With March of the Living having done well, I am now living the dream of being paid to think about game development all day long. It’s pretty cool.

There’s one small problem though, I have no idea what game I will work on next. Sure, I won’t make anyone cry over this but if you’re wondering what goes through the mind of a full-time indie dev after his first success… well, there you have it.

Oh but I have plenty of ideas. I released 14 games in 9 years so I always come up with something. So yes, tomorrow I can start to work on something right away but I won’t. The reason is simple, I not only want to work on something I will enjoy but also on something that might also have a decent chance of being more recognizable than the bazillion of games released on Steam every week. It might seem like an obvious objective but pretty much all my other games were “games I wanted to make” without giving much thought about what kind of effect (or lack of) they would create in other people’s eyes.

I don’t pretend to know exactly what made MotL so more successful than all my other games combined but I’m pretty sure that when I say FTL + Zombies that no other game comes to mind beside March of the Living. FTL is a beloved and popular game and zombies, well, they’re a familiar concept extremely popular in games and television. Put these two together with the right execution and I guess it might start to explain something.

So MotL can be clearly identified in a sea of games. That’s good and that’s something I’d like to recreate. I mean that I want my next game to be easily described and recognizable as even if I make something good, if it just appear to be like 50+ other games than it might not work.

I started to dig a concept I had in mind and after doing a simple sketch in Photoshop I paused a bit and started doing research about what other games it could be compared to. I stopped searching after finding 6 games all looking more or less the same that were sharing way too much with the idea I was exploring. Does it mean I should throw away this idea? Maybe not but I definitely need to revise a lot of it if I don’t want it to be “just that other game looking like all these others”. It wouldn’t be a clone or just the same concept with a twist but I don’t feel like it has enough going on for it to be a success.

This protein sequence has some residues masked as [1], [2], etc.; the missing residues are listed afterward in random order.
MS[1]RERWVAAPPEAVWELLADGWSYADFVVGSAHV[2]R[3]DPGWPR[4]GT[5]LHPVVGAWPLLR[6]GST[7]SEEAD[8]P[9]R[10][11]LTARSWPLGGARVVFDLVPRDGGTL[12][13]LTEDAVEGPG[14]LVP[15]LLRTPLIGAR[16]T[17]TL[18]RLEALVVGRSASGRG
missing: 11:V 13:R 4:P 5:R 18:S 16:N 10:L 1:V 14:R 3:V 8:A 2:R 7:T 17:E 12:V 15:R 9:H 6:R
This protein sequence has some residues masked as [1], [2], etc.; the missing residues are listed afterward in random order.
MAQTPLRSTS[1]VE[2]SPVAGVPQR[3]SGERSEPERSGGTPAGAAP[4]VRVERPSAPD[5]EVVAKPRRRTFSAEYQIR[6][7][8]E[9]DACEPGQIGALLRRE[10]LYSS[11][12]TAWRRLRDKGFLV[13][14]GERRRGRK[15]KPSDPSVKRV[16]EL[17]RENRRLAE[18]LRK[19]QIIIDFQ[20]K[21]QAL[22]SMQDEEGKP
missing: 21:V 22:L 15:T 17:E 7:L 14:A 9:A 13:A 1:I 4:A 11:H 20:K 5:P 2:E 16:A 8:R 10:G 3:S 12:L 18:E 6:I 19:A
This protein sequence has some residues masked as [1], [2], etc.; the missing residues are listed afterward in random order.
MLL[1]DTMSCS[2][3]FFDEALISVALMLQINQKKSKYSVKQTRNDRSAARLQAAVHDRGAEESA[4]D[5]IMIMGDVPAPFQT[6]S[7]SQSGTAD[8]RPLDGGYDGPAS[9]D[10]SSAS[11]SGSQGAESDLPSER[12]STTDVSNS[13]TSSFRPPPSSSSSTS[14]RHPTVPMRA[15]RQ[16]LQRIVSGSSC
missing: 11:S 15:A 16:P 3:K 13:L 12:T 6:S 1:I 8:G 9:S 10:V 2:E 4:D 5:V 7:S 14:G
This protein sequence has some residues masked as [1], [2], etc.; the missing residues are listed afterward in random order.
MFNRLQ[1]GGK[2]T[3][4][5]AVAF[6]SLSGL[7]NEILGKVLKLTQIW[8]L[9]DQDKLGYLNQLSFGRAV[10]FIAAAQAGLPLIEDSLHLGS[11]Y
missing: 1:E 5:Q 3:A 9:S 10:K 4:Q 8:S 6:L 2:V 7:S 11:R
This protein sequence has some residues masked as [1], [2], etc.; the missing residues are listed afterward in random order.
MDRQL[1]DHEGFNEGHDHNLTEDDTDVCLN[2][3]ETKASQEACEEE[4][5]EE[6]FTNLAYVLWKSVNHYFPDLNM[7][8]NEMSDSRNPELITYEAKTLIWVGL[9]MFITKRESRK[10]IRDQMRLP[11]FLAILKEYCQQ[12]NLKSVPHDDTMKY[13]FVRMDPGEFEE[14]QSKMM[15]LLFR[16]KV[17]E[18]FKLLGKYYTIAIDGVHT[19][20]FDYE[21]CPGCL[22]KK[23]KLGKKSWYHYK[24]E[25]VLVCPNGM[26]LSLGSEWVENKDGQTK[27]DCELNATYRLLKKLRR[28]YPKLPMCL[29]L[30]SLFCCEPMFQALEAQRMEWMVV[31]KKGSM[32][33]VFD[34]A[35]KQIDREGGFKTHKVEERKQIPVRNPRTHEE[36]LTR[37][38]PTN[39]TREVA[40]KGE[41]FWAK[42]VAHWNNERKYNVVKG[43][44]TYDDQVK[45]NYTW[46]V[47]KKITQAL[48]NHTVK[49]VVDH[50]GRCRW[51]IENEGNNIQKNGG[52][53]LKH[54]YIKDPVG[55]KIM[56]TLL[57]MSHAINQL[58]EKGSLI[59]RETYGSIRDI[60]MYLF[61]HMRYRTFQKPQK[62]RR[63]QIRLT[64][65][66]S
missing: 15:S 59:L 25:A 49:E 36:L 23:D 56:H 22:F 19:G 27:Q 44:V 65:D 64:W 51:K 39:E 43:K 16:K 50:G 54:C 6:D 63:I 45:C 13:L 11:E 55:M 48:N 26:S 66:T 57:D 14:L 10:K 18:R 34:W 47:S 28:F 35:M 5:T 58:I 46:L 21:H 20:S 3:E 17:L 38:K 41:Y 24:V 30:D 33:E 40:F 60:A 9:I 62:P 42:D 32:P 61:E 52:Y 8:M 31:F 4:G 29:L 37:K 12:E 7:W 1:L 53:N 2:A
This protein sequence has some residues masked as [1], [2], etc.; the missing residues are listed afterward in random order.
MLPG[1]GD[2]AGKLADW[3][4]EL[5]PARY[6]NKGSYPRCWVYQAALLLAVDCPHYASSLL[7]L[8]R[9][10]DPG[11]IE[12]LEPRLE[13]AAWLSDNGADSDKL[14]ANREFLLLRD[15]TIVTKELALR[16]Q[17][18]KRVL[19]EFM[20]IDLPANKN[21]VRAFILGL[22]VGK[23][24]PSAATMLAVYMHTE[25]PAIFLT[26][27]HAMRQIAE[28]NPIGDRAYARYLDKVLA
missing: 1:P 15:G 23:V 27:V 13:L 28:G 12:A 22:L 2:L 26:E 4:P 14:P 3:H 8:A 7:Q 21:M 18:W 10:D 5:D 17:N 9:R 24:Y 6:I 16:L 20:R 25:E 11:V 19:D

Just because my last game is a success it doesn’t mean I can predict how successful my next game will be of course. It’s just my guts telling me this idea is too beige. Maybe it just need refinement, maybe I haven’t found the right angle yet but this is how I feel right now. When I pitched FTL + Zombie, the effect was immediate. I sure had no idea if or how successful it would be but I was able to easily transmit my excitement for the project. That’s what I’m looking for again now.

I browsed Steam a lot today and very few games caught my attention. I deliberately stick to the short description of each games and then I would automatically dismiss most of them as being uninteresting. I quickly check the number of reviews and stats on Steamspy while comparing to MotL and saw that in most cases my first impression about these games not having great potential seemed to be right on spot. Not that they are not good games that I could spend hours on them but they still failed to catch my attention, even less to get me to fetch my wallet.

If I’m honest and apply the same process to my other game Human Extinction Simulator, I must admit it doesn’t do much either to catch my attention. Unless I’m badly in need of a new tactical space battles game I might very well skip it even though if I think the mechanics are interesting and different from other games. It just doesn’t sell itself very well. That’s what I want to avoid for my next game.

I’m not necessarily waiting to come up with the concept of the century but I don’t want to work on something good that easily falls in the shadows of similar games.

But the concept itself isn’t the only thing that can sell a game. If I tell you “stealth assassin game” it can mean a thousand things. The implementation can make all the difference. Maybe the visual genre standout. Maybe there’s a particular mechanic never seen before that gets people excited to try this new spin. Maybe it’s how the game is presented (not talking about quality but it can be 1st person, side view, isometric, etc.). The trick however is to find the best mix possible of all these things.

To put it in other words, before, I was working on ideas I liked and was hoping others would think they were cool. Now, I’m a bit more conscious about what I myself expect from games and want to apply the same criteria to what I will work on next. Finding an idea I’m comfortable with for my next game is now a bit more difficult than before. For good or bad, I don’t know yet.